This country’s economy is also state-directed. Its rulers are looking for 8 per cent annual GDP growth as they seek to diversify their economy away from exports. State-owned enterprises are borrowing and investing to meet this target. Construction and infrastructure are taking an ever greater share of GDP, even though many projects are likely to prove unremunerative. A mentality of “build and they will come” prevails.

In short, economic conditions in China have much in common with those that prevailed until recently in Dubai. The population of China is roughly a thousand times greater than the tiny emirate’s. For this reason alone, the lessons from Dubai should be heeded.

China will probably take some time to blow up, especially in real estate. India has had it’s smallest real estate downturn ever, making builders go nuts about building tiny little apartments costing upwards of a crore. A 4000 sq. ft. house in San Diego lists for 800K (4 cr.) with no takers, and they’re trying to sell a 4750 villa in the outer edge of gurgaon for 3.2 crore (Vipul Tatvam Villas – bad road leading up, delayed two years from the Feb 08 completion, and all stuff like parking etc. will be extra. I know only because this place is right behind where I live). The amount of overbuilding in commercial real estate is mind-boggling (in the metro cities); but it seems the markets can remain irrational longer than I can survive! So till then, what problem? Music playing, must dance.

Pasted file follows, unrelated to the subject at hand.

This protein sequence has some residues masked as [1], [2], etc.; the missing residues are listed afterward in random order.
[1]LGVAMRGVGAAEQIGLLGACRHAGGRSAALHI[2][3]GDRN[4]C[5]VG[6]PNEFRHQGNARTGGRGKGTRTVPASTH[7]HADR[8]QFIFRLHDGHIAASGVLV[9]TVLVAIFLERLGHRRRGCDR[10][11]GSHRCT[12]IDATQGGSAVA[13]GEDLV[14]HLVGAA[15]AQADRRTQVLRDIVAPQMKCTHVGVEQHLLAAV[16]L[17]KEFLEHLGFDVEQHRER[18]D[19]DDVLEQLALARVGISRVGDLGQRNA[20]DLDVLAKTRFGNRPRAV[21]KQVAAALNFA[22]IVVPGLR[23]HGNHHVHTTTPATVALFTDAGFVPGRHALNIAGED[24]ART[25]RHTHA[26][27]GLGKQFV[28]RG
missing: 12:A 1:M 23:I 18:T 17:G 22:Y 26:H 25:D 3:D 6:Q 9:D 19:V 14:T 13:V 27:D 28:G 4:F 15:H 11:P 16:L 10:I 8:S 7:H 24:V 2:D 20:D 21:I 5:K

• DK says:

    >Well.. I guess it is a tough time for rational people these days. They (we?) seem like those people who keep crying about the second coming and the End of the world

    But I think the great real estate bull run is about to begin. Quite a bit of r2i (return to india activity) happening. With a strengthening dollar, expect nice asset bubbles.

  • Anonymous says:

    >Here in UK, I read everywhere that all that growth is happening in emerging market. All the investment advisers are advising to invest in China or East (HK,Singapore) or India and companied having business in this region like HSBC, Standard Charter as next big thing.

    Seems bubble is building up.

    Milind

  • Deepak Shenoy says:

    >Very interesting – yes bubble is surely building up.

    But I'd question the asset bubble when the dollar is strengthening – if that is so,money's moving to the US, no?

  • Px says:

    >Deepak ,
    people are not that suave to move to the us. Politics is deeply entwined with the builder lobby, and will do anything for the music to play on!
    Plus when interest rates are so low and inflation is brisk, and the banks are pushing loans this is bound to happen